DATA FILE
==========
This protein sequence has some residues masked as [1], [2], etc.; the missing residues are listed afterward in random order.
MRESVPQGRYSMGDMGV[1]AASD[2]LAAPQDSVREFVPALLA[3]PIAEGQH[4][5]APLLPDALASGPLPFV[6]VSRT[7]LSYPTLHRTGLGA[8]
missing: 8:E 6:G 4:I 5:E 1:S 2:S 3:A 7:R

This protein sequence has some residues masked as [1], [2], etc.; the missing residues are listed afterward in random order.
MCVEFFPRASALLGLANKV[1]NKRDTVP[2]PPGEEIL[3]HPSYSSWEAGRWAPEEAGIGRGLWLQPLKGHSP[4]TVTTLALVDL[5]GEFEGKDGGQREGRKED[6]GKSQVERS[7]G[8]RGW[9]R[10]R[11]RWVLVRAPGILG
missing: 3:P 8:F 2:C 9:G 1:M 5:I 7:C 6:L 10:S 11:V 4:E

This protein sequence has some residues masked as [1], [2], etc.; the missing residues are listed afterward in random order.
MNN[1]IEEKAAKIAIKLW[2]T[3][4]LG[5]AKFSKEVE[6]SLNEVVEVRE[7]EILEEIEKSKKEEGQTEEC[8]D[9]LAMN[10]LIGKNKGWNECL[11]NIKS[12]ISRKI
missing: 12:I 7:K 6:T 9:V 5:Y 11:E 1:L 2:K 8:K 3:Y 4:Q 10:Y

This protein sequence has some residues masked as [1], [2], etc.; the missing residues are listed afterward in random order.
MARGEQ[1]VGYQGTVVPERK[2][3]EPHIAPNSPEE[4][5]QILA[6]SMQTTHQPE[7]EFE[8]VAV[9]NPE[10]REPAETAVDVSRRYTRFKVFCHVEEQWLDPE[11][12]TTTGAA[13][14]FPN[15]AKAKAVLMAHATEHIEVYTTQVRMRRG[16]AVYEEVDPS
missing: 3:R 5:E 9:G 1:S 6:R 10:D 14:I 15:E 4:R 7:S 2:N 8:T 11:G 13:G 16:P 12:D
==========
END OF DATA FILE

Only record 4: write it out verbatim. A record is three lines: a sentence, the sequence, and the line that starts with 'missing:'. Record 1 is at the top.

This protein sequence has some residues masked as [1], [2], etc.; the missing residues are listed afterward in random order.
MARGEQ[1]VGYQGTVVPERK[2][3]EPHIAPNSPEE[4][5]QILA[6]SMQTTHQPE[7]EFE[8]VAV[9]NPE[10]REPAETAVDVSRRYTRFKVFCHVEEQWLDPE[11][12]TTTGAA[13][14]FPN[15]AKAKAVLMAHATEHIEVYTTQVRMRRG[16]AVYEEVDPS
missing: 3:R 5:E 9:G 1:S 6:R 10:D 14:I 15:E 4:R 7:S 2:N 8:T 11:G 13:G 16:P 12:D